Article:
There has been little thought given in science to the impact of direct brain‐machine interfacing upon the future development of human consciousness. Even less thought has been given to the possibilities for both optimizing and thwarting development in the cyborg child. A neurocognitive model of the evolution of cyborg consciousness is summarized, and from this model grounded speculations are offered pertaining to the future development of the higher cognitive functions in the cyborg child. It will be shown that cybernetic implants are “multistable”; that is, the artificial intelligence (AI) component of the cyborg brain‐machine linkage may function to condition development along ideological lines (the brain conditioned by the “ideological chip”), or may operate to open up neurocognitive development to new and heretofore unrealized limits (the brain’s development optimized by the “guru programme”). Development of the cyborg child may be conditioned in the interests of ideological concerns, or may lead to a consciousness that easily transcends all forms of ideology. Application of the guru programme may foster the emergence of new levels of cognitive complexity and information processing (à la Piagetian and neo‐Piagetian theory) that in turn allows new strategies of adaptation previously beyond human comprehension. The ethical and regulatory problems raised by cyborg technologies are addressed.
A collection of essays by a social economist seeking to balanceeconomics as a science of means with the values deemed necessary toman′s finding the good life and society…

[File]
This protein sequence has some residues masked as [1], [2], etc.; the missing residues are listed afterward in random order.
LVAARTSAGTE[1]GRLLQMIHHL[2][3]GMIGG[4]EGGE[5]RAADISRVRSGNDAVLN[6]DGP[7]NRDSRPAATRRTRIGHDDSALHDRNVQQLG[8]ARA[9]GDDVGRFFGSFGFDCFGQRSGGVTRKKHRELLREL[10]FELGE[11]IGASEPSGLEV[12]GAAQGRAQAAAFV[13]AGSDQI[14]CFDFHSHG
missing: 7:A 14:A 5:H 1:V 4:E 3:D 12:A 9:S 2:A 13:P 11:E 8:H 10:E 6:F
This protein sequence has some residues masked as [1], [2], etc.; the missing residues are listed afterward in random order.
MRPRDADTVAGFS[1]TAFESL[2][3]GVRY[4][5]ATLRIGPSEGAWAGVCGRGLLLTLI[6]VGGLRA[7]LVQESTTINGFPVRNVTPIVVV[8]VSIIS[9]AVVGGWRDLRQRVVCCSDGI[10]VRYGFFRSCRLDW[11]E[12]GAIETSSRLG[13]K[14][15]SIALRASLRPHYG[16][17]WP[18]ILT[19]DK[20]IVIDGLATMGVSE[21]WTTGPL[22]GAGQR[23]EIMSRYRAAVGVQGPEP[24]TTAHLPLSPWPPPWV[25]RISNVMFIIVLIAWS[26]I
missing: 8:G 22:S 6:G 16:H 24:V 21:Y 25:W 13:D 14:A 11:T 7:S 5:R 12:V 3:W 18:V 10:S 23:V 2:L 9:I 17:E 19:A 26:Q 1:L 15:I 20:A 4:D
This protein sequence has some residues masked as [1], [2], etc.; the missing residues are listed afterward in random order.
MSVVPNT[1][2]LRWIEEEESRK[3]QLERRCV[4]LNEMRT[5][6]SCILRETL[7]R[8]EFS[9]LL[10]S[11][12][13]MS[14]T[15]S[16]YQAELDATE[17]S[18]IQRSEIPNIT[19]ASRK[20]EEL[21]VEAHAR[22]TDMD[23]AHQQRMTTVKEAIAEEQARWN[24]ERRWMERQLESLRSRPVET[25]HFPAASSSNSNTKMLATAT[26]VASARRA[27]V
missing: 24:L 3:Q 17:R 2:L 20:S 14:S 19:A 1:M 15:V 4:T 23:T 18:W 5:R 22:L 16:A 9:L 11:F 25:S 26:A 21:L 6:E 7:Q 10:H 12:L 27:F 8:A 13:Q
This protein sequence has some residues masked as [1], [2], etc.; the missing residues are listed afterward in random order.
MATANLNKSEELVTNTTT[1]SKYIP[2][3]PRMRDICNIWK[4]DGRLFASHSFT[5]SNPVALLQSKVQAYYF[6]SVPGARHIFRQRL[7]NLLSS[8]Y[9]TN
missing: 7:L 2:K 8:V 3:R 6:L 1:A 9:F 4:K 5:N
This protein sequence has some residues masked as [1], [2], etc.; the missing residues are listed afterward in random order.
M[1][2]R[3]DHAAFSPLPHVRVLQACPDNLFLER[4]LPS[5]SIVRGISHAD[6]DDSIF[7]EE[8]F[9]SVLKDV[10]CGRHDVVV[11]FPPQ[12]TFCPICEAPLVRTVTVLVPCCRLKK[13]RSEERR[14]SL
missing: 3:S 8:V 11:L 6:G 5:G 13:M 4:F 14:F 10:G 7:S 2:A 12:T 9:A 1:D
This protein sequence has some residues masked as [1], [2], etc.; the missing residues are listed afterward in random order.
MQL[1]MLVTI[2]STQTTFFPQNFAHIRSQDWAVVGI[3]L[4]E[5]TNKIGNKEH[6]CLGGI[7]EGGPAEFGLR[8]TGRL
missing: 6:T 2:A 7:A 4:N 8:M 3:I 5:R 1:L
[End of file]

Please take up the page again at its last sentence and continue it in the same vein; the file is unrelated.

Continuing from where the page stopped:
A collection of essays by a social economist seeking to balance economics as a science of means with the values deemed necessary to man′s finding the good life and society enduring as a civilized instrumentality. Looks for authority to great men of the past and to today′s moral philosopher: man is an ethical animal. The 13 essays are: 1. Evolutionary Economics: The End of It All? which challenges the view that Darwinism destroyed belief in a universe of purpose and design; 2. Schmoller′s Political Economy: Its Psychic, Moral and Legal Foundations, which centres on the belief that time‐honoured ethical values prevail in an economy formed by ties of common sentiment, ideas, customs and laws; 3. Adam Smith by Gustav von Schmoller – Schmoller rejects Smith′s natural law and sees him as simply spreading the message of Calvinism; 4. Pierre‐Joseph Proudhon, Socialist – Karl Marx, Communist: A Comparison; 5. Marxism and the Instauration of Man, which raises the question for Marx: is the flowering of the new man in Communist society the ultimate end to the dialectical movement of history?; 6. Ethical Progress and Economic Growth in Western Civilization; 7. Ethical Principles in American Society: An Appraisal; 8. The Ugent Need for a Consensus on Moral Values, which focuses on the real dangers inherent in there being no consensus on moral values; 9. Human Resources and the Good Society – man is not to be treated as an economic resource; man′s moral and material wellbeing is the goal; 10. The Social Economist on the Modern Dilemma: Ethical Dwarfs and Nuclear Giants, which argues that it is imperative to distinguish good from evil and to act accordingly: existentialism, situation ethics and evolutionary ethics savour of nihilism; 11. Ethical Principles: The Economist′s Quandary, which is the difficulty of balancing the claims of disinterested science and of the urge to better the human condition; 12. The Role of Government in the Advancement of Cultural Values, which discusses censorship and the funding of art against the background of the US Helms Amendment; 13. Man at the Crossroads draws earlier themes together; the author makes the case for rejecting determinism and the “operant conditioning” of the Skinner school in favour of the moral progress of autonomous man through adherence to traditional ethical values.